How to Create Leaders Your Employees Will Follow

There is a perpetual debate on whether leaders are born or made (or both). Whatever the truth may be, there is always going to be a gap between a high-potential employee and the leader he or she can, and hopefully will, become. The job of development is to fill that gap and make leaders that employees willingly follow.

Employees naturally want to follow good leaders, and while many leaders are charming or energetic, that charisma will only bring them so far. Employees will only continue to follow someone who supports and challenges them. This means that certain activities have to happen in that “gap” between high potential and leader:

Start them off with the right mindset.

Good leaders are often described as “positive,” “passionate,” and “involved.” These are all attitudes that can and should be encouraged in your potential leaders. Potential leaders should first and foremost be made aware of your organization’s vision and how different roles contribute to that vision.

Next, your leaders should truly believe in your people and desire to help them succeed. They should assume that your employees are well intended and want to do good work. When leaders lead from that mindset, they will generally be more eager to share information, delegate tasks, give credit, provide feedback, and marshal influence and resources for the good of the group. Those are leaders that employees will naturally follow.

Make them self-aware.

Erika Andersen, author and contributor to Forbes.com, claims that only about one in four of the leaders she coaches sees themselves accurately. That’s a shame, because perhaps the single-most-powerful way a leader can grow is to become self-aware. Everyone has strengths and weaknesses, sensitivities, and blind spots. Good leaders recognize all of these in themselves and work on those aspects that are lacking.

One of the best ways to make leaders (or potential leaders) self aware is to have them assessed by a third party specializing in assessment. When done right, assessments can reveal leadership qualities that are present and ones that need work. Investment in a good assessment, with rigorous analysis, pays for itself over time with quality leadership and less turnover.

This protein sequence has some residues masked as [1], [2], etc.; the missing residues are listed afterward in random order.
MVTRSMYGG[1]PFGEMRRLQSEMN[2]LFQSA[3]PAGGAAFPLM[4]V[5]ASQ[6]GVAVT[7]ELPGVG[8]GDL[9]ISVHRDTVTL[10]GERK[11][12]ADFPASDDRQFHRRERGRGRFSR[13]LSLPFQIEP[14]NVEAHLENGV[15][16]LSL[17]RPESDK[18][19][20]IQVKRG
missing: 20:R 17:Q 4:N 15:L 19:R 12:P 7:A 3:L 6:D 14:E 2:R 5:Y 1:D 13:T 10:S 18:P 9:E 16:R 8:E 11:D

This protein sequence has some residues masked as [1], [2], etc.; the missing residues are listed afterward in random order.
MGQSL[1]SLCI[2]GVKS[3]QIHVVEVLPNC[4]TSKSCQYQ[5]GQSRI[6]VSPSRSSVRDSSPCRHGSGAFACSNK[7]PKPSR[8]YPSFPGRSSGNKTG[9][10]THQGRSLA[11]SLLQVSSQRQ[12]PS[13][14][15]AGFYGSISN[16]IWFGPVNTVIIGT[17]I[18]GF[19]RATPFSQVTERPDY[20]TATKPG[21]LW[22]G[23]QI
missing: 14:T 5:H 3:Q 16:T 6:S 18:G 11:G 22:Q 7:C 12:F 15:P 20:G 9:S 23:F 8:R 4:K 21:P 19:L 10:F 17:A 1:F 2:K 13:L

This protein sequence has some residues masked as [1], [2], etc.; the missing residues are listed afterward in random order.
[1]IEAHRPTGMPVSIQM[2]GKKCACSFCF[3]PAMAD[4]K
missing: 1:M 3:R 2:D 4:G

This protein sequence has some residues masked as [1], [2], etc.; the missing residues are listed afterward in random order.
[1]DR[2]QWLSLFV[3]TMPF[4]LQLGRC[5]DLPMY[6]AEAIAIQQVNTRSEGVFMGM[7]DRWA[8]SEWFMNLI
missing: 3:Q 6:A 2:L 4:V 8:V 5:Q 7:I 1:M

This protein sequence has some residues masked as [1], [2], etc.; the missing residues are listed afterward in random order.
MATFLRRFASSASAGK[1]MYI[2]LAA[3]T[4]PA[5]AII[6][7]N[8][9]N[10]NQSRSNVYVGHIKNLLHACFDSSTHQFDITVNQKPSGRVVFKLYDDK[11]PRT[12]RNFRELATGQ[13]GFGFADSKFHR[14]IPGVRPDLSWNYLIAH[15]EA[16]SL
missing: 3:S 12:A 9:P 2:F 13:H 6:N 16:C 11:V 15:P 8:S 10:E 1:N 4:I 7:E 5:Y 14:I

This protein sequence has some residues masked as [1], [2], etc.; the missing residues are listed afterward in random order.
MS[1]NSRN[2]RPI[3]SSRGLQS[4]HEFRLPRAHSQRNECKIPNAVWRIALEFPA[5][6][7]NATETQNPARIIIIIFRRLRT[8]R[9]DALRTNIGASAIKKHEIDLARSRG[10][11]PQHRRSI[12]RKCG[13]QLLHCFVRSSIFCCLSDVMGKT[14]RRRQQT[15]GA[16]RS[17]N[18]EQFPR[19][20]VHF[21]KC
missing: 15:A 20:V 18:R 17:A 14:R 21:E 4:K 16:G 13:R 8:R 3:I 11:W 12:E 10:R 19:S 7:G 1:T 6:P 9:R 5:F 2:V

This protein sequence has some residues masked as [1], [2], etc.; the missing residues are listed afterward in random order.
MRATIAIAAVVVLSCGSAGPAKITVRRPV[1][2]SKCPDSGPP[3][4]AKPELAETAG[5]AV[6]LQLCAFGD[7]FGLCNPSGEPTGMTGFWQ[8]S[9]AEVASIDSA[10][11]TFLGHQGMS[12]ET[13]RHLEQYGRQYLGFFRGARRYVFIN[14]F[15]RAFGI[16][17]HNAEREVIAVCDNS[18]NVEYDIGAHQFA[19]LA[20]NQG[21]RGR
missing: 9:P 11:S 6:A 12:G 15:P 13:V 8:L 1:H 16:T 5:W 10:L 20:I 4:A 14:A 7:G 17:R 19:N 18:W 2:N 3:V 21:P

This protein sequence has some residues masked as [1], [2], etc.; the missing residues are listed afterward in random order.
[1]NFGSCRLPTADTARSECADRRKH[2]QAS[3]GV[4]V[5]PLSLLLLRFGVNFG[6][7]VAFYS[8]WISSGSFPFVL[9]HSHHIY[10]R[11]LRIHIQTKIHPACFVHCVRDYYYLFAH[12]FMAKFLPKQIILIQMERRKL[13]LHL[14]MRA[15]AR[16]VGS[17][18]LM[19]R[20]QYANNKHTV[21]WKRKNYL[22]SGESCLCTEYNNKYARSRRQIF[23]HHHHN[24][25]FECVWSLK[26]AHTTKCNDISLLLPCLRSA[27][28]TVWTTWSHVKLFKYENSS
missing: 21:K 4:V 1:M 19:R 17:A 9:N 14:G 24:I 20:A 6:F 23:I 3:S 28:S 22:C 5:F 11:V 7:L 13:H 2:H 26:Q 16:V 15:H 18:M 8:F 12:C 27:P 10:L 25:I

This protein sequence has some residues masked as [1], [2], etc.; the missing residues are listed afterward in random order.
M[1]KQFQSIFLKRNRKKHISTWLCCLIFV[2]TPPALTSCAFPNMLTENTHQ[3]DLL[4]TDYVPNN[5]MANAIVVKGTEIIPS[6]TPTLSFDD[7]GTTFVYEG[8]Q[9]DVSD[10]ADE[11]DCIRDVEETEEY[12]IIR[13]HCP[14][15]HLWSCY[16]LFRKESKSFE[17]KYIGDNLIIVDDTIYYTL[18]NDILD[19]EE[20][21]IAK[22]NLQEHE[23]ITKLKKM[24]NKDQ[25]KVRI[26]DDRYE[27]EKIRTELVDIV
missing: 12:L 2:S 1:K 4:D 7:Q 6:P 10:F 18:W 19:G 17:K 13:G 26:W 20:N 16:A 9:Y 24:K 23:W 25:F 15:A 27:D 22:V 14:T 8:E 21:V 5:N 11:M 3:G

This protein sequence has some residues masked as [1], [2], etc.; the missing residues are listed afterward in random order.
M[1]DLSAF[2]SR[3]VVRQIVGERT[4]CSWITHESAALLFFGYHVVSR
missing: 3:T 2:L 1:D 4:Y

There’s no good reason why you have to wait until a person is in a leadership position to set him or her on the road to self-awareness. Assessing your high-potential employees will prepare them for a future leadership role, helping them use their strengths and work on their weaknesses before they become an issue.

Pair them with a mentor or coach.

When someone starts with the right mindset, and has been made self-aware, that person becomes much easier to coach. The positive mindset helps them view constructive criticism as such. Self-awareness makes them aware of the changes that need to occur and the steps needed to do so.
What coaching and mentoring add is a dose of experience without the time-consuming trial-and-error learning that most leaders face on their own. Future leaders benefit from this experience and receive the necessary guidance and feedback to succeed. Mentoring can go hand-in-hand with your training program to develop quality leaders.

Teach them how to delegate.

Learning how to delegate tasks is one of the most difficult parts of becoming a leader. It is also one of the most telling differences between a leader and an individual contributor. The best leaders influence and inspire others to get results.

Delegating tasks is tricky, because there is a fine line between micro-managing direct reports and abandoning them once a task is delegated. Good leaders monitor and maintain their teams but still allow them the freedom to develop as they work.

Potential leaders have to be trained to walk this fine line. They must be comfortable with discovering the strengths and weaknesses of their team, delegating tasks appropriately, and following up. All of these are skills that can be taught.

Support them in their support.

When employees describe the best managers they’ve had, the word “supported” comes up often. Good leaders make their employees feel supported in numerous ways. They harness the resources and tools to get the job done. They give their employees the freedom to exercise their talents. They shield the team from risk, going “to bat” for them when it matters. And, of course, they encourage good work.

Managers and supervisors who feel supported will naturally lend support to others. So share resources with them. Give them some degree of freedom to lead their teams in their own personal style. Shield them from risk, especially at the start, so they can learn from their own mistakes. Have their mentor and/or their supervisor encourage them every step of the way.

No matter how “high potential” an employee is, he or she will need extensive training to become the kind of leader employees will want to follow.

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